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Cancún

Cancún turns 33 in 2008, and like many 30-somethings, she is absolutely hitting her prime. In 1974, a group of Mexican government computer analysts picked Cancún for tourism development due to its ideal mix of elements: transparent blue oceans, powdery white beaches, and immense potential for growth. Since then, the city has faced considerable natural challenges, emerging stronger and more irresistible each time. The wreckage of Hurricane Wilma, which tore through the Yucatán peninsula in 2005, has been replaced by exacting renovations, luxurious upgrades, and brand-new destinations throughout this slice of Caribbean paradise.

Cancún, or "golden snake" in Mayan, stretches from the old city to a 24km (15-mile) sliver of land connected to the mainland by two bridges. Between the old and the new rests the expansive Nichupté lagoon, a lush reminder of Cancún's jungle past.

Cancún remains Mexico's calling card to the world, perfectly showcasing both the country's breathtaking natural beauty and the depth of its 1,000-year history. One astonishing statistic suggests that more Americans travel to Cancún than to any other overseas destination in the world. Indeed, almost three million people visit this enticing beach resort annually -- most of them on their first trip to Mexico.

The reasons for Cancún's allure have not changed since the government turned this once-isolated beach into a five-star destination. In addition to its stunning coastline, Cancún also offers the highest quality accommodations, easy access by air, an unrivaled range of shopping, world-class dining and nightlife, and endless outdoor activities. Your day may begin with a jet-ski tour of the jungles near Cancún or a visit to one of several Maya ruins, followed by an afternoon of watersports or lounging poolside. After soaking up the sun, browse through a Mexican mercado (market) searching for bargains or visit upscale stores for duty-free deals. Several five-diamond rated restaurants await the discriminating palate, and rocking bars and dance clubs summon those who cannot bear to go to bed until dawn.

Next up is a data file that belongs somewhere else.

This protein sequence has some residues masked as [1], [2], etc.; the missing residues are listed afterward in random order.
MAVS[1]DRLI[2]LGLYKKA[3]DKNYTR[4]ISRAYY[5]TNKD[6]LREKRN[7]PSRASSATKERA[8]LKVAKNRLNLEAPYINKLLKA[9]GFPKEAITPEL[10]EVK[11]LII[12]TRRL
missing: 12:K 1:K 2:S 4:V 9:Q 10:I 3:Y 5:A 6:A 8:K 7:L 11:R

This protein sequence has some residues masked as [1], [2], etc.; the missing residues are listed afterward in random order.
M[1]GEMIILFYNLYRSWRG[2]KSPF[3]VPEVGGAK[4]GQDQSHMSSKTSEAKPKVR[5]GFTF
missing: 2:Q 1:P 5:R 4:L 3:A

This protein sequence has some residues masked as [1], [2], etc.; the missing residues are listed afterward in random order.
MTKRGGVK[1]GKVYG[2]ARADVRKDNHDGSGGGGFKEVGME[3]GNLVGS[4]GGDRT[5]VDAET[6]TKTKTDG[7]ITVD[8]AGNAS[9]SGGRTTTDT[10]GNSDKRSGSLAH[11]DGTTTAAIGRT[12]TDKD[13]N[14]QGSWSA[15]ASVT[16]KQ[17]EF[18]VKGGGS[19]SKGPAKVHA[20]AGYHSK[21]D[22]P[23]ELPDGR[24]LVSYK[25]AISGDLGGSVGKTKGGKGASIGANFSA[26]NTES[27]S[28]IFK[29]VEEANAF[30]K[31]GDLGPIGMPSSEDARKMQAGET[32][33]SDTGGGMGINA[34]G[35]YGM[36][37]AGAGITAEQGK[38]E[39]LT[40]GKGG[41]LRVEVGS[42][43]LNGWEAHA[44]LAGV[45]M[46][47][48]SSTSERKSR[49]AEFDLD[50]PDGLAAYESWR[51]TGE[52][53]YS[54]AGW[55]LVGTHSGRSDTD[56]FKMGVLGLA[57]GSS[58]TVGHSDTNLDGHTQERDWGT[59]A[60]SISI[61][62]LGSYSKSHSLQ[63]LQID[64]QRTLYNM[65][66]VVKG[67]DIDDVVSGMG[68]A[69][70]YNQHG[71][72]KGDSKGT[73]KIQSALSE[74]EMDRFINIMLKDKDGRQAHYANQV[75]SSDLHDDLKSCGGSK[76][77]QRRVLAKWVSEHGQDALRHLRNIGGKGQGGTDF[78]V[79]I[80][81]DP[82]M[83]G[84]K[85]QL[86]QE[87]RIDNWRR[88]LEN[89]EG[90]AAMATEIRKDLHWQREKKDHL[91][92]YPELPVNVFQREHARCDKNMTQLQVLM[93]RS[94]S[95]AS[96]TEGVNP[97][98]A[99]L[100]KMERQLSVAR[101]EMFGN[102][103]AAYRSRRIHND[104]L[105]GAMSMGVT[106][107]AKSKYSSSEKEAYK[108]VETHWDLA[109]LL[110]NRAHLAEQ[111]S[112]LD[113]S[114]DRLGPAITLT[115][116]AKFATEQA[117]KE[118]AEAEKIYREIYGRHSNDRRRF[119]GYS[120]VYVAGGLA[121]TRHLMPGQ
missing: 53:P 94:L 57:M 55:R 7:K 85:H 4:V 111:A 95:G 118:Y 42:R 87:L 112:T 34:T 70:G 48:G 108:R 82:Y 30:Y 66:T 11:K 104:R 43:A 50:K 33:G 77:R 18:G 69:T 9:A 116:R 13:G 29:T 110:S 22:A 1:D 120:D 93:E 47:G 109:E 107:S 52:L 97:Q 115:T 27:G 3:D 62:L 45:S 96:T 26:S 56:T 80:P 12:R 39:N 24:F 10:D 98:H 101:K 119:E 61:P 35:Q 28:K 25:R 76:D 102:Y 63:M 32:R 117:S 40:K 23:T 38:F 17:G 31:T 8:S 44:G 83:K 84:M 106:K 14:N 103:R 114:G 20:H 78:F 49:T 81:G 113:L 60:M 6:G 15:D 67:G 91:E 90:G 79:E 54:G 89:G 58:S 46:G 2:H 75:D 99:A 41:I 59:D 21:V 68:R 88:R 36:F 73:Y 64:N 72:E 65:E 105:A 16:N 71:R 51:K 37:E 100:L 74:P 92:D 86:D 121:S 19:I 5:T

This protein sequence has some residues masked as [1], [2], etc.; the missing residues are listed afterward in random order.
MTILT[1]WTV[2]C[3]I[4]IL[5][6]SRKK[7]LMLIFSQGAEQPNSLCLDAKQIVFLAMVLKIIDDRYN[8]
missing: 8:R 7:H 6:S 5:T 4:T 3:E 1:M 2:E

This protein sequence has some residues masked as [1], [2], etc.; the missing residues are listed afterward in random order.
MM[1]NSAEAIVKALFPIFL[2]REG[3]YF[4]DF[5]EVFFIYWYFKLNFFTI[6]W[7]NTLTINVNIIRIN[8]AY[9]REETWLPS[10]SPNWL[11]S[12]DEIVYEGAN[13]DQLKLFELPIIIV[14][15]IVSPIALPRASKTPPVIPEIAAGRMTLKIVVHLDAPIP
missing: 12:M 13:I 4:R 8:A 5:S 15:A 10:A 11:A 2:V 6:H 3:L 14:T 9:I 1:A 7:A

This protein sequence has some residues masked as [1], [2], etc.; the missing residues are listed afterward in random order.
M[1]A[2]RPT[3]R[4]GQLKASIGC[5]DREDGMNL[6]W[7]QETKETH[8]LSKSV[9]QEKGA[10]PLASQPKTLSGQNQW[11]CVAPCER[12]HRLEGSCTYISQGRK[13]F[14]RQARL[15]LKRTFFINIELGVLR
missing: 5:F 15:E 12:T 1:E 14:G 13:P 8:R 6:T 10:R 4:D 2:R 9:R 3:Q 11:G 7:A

Cancún embodies Caribbean splendor and the exotic joys of Mexico, but it is also a modern megaresort. Even a traveler feeling apprehensive about visiting foreign soil will feel completely at ease here. English is spoken and dollars accepted; roads are well-paved and lawns manicured. Most travelers feel comfortable in Cancún, while some also feel surprised to find that it almost resembles a U.S. beach resort more than authentic Mexico. Indeed, signs of Americanism are everywhere here.

In addition to attractions of its own, Cancún is a convenient distance from the more traditional resorts of Isla Mujeres and the coastal zone now known as the Riviera Maya -- extending down from Cancún, through Playa del Carmen, to the Maya ruins at Tulum, Cozumel, Chichén Itzá, and Cobá. All lie within day-trip distance.

You will run out of vacation days before you run out of things to do in Cancún. Snorkeling, dolphin swims, jungle tours, and visits to ancient Maya ruins and modern ecological theme parks are among the most popular diversions. There are a dozen malls with name-brand and duty-free shops (with European goods at prices better than in the U.S.), and more than 350 restaurants and nightclubs. The tens of thousands of hotel rooms in the area offer something for every taste and every budget.

Cancún's luxury hotels have pools so spectacular that you may find it tempting to remain poolside, but don't. Set aside some time to simply gaze into the ocean and wriggle your toes in the fine, brilliantly white sand. It is, after all, what put Cancún on the map -- and not even a tempest of nature has been able to take that away.

 

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